Born in La Paz, Bolivia in 1953, Carmen Perrin arrived in Switzerland in 1960 when her father decided to return with his entire family to his native country. She studied at the Fine Arts and Applied Arts School (now known as HEAD) in Geneva, graduating in 1981. Together with fellow artists Stéphane Brunner, Albert Piloud and Jean Stern, she opened the exhibition space Dioptre, where she showed her work from 1981 to 1983 as well as at the gallery Andata/Ritorno. In the mid eighties, she began exhibiting in France and moved to Marseille in 1986, where she lived for the next 10 years. 

Since then, she has been awarded various prizes for her work and in 1993, she moved to London for two years on a grant from the Landis & Gyr Foundation in Zug. She taught at the Fine Arts School in Geneva from 1988 until 2004, when she decided to focus exclusively on her own art. Perrin’s permanent works in the public domain can be admired at the Cornavin train station in Geneva, the Kloten Airport in Zurich, the Jardins d’Eole in Paris among others.  In 2017, her work was shown for the opening of the Pavillon Sicli in Geneva. She now lives and works between Switzerland and France. 

About the artworks

Since the early 1980s, Carmen Perrin has established herself as a visual artist making sculptures. Towards the end of the decade, she began working in the public domain on urban projects in collaboration with architects, producing pieces increasingly concerned with architectural and landscape contexts. Through her installations, she tries to create a close relationship between light and materials and the architectural and social characteristics of the space they exist in, whether public or private. In her studio work, she continues to research the close links between sculpture and drawing, producing drawings that have a strong connection with the physicality of their own production, be it time passing, the movement of the body or hand in space, its effort, etc.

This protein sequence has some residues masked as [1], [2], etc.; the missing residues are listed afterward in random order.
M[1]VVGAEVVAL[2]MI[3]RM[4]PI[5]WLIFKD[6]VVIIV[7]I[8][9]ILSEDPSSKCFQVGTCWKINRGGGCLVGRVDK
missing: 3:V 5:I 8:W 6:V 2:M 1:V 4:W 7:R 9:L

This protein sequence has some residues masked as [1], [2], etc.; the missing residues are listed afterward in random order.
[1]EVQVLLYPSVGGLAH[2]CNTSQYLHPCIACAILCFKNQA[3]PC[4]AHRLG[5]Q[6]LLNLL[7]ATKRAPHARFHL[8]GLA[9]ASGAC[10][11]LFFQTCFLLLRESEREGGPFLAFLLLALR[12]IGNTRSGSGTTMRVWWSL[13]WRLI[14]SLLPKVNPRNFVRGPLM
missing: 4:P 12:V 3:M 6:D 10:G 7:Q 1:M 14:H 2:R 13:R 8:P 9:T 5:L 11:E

The meaning of her work is not to be found in the materials she uses – egg shells, bicarbonate, straws, bricks or industrial honeycomb polycarbonate panels – but rather in the evocative power they possess.

When she works with industrial materials such as steel and concrete, she often combines them with natural ones such as slate, wood and wicker, and manufactured materials such as bricks and rubber. 

There is always an intimate, almost narrative, relationship between experience, material, form, and context. Even when her installations take on monumental proportions, they remain discreet, encouraging viewers to enter into a physical relationship questioning the sense of perception of their own reality. Some of her research focuses on volume and how it can be defined by its contours or the surrounding void. It has also taken more playful turns in a series of tableaux in which she created textures with elastic or wire, or by removing material to make rhythmic and geometric compositions. She has applied this technique of using absence to solid structures, carving and piercing them, bringing a certain lightness, softness and vulnerability to otherwise hard and heavy objects.

The artworks

Collection of contemporary art